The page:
“The more I traveled the more I realized that fear makes strangers
of people who should be friends.”
Are We Still In Kansas, Toto?
Except for the huge border fence separating Mexico from the U.S.A., you would never know we'd left the States.
The roads are wide and smooth, the terrain Arizona-like.
We drive for a long time until we began to see 'pueblitos' in the distance that look distinctly 'Mexican.'
Yes, we really have left 'Kansas', Toto.
Smiling, we relax a little more, and start to feel some excitement. What had we been we so afraid of?
After what seems a long time, we approached customs.
There are two lanes to choose from - 'Nothing to Declare' and 'Items to Declare'. We chose the former. We're only carrying personal belongings.
We look around for some indication as to what we should be doing, but become more confused.
There are no stop signs, no directions of any kind. And while a man leans casually against a wall chatting with his com padre, he looks at us indifferently and provides no assistance.
Did we need to stop? If so, where?
Finally Greg comes to a halt, deciding it was better to stop then not to. We waited, and waited, all the while growing more nervous.
It's Not Right to Be This Nervous
Palms sweating, butterflies a flurry, I keep ordering the kids to be quiet. This is, after all, my first rodeo.
At last the chatty man approaches our vehicle.
Questioning Greg (part in English, part in Spanish) about what we were carrying in the ginormous totes attached to the outside of our SUV, he asks what our final destination will be (Costa Rica), casually looks inside the vehicle at each of us, then waves us on our way.
Why do I feel so relieved when they finally let us through? It's not as though we're fugitives on the run or we're trafficking children.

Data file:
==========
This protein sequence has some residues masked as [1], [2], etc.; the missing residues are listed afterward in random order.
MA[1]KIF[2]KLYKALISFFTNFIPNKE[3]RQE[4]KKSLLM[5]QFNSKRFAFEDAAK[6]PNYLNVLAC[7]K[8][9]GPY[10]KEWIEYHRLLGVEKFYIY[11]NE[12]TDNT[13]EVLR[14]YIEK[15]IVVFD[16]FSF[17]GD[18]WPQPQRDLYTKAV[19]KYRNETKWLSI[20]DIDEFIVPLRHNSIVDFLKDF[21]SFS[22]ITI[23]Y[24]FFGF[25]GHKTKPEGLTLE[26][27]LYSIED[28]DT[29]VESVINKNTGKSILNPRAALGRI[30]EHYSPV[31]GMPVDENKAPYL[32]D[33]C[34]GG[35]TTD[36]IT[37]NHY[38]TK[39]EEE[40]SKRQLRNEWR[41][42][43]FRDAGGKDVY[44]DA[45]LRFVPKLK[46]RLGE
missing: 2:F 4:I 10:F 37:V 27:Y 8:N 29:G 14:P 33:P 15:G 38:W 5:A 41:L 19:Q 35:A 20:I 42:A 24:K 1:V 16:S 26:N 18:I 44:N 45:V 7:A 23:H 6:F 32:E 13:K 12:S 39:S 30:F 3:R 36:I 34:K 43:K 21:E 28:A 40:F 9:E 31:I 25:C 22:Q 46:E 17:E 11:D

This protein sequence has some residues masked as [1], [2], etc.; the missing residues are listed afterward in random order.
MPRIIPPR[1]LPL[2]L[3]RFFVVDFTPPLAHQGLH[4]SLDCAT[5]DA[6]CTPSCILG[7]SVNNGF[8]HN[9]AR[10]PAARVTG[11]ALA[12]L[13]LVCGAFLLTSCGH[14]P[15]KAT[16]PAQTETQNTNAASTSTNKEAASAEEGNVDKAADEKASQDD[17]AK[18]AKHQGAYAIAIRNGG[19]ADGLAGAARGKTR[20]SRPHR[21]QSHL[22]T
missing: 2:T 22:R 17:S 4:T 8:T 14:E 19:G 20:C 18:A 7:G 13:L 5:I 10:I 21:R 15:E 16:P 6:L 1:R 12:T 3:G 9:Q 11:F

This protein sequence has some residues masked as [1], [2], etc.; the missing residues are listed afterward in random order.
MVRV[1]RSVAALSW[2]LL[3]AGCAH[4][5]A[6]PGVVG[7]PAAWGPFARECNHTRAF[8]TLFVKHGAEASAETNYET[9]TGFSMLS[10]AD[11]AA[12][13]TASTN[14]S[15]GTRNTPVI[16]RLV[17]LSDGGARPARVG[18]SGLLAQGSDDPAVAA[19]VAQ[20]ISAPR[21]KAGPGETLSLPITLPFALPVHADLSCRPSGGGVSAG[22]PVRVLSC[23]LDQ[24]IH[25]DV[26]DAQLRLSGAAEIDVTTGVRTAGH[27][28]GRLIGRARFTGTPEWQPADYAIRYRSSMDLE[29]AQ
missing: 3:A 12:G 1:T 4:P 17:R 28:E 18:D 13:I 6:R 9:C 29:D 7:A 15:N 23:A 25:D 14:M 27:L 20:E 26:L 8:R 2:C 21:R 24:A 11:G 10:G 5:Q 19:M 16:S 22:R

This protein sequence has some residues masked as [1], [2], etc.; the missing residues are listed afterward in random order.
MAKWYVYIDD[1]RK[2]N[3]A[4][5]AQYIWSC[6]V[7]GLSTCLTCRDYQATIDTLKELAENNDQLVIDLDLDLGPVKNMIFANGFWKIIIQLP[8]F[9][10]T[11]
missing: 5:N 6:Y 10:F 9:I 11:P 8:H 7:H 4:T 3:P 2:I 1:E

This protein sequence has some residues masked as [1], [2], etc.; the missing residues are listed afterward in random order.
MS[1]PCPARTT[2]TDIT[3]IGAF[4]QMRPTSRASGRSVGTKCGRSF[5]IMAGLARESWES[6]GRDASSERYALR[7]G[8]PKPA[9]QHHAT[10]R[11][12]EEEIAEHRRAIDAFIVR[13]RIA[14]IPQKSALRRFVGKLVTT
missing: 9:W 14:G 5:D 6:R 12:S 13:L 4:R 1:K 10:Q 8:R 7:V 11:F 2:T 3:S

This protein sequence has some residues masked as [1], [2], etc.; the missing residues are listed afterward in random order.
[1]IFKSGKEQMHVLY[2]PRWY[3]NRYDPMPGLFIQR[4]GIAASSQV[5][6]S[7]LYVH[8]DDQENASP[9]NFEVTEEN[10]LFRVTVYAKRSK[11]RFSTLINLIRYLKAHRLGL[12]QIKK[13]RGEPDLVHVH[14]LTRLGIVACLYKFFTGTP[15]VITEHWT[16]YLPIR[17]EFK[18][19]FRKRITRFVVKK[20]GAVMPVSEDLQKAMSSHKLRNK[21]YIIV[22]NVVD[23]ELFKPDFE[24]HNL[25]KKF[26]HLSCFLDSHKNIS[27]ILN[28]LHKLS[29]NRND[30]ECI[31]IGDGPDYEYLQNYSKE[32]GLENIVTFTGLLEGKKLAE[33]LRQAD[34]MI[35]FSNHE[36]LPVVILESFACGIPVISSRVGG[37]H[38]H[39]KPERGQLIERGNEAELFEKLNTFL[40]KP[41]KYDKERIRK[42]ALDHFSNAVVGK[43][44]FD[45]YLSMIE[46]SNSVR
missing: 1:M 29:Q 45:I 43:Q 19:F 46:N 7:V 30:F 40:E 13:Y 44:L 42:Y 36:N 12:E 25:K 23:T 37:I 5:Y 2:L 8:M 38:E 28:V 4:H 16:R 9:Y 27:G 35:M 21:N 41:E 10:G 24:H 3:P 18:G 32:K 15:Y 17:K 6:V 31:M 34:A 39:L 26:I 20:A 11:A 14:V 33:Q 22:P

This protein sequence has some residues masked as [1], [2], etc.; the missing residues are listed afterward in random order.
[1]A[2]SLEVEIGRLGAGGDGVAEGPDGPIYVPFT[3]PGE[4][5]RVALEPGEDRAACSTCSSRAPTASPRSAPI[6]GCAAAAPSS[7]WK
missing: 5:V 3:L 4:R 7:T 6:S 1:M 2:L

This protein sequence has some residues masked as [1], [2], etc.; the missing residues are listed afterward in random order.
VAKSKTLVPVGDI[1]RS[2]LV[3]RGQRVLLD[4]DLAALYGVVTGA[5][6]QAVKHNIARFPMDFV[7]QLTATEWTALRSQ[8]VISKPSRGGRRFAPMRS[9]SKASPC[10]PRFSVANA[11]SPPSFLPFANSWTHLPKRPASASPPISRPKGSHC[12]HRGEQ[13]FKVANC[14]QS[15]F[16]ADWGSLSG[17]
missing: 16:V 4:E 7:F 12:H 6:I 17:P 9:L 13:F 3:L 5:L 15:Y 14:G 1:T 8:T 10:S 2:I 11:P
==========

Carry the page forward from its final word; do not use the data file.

I suppose it's the adrenaline from doing something that's new, unfamiliar, unexplored.
It's stepping out of our comfort zone and exploring what's beyond those boundaries. It's the fear of the unknown.
When In Rome...
Following the signs that point toward Nogales, we see the Centro de Importacion de Internacional Temporal de Vehiculos.
Greg goes in to purchase our temporary vehicle import permit (see what else is required for driving in Mexico) and to get his passport stamped.
A few minutes later he returns and tells me to go in. I take two of the children with me, per the Mexican consulates instructions, so they can be added to my visa.
I timidly approach the official and wait for him to do his job. He starts speaking to me in Spanish. Or English. I'm not sure which.
Feeling a little nervous again, I'm able to catch enough from my limited language skills to understand that he wants me to get visas for the kids.
I explain in broken Spanish that I'm going to get my husband to help me translate.
Now I'm really nervous. What do we do? We don't have passports for the kids, is it going to be a problem?
The Mexican consulate in the U.S. said we didn't need visas for them, what is this guy talking about?
I let my husband go handle it while I wait in the car with the babies.
The result? The kids over two need their own visas, but I guess no passport is still okay. The youngest two were free and clear, no passport, birth certificate or visa required. How's that work?
Back on the road we follow the signs to Hermosillo, then a mad dash to San Carlos on the coast where we hope to get some beach time and spend the night.
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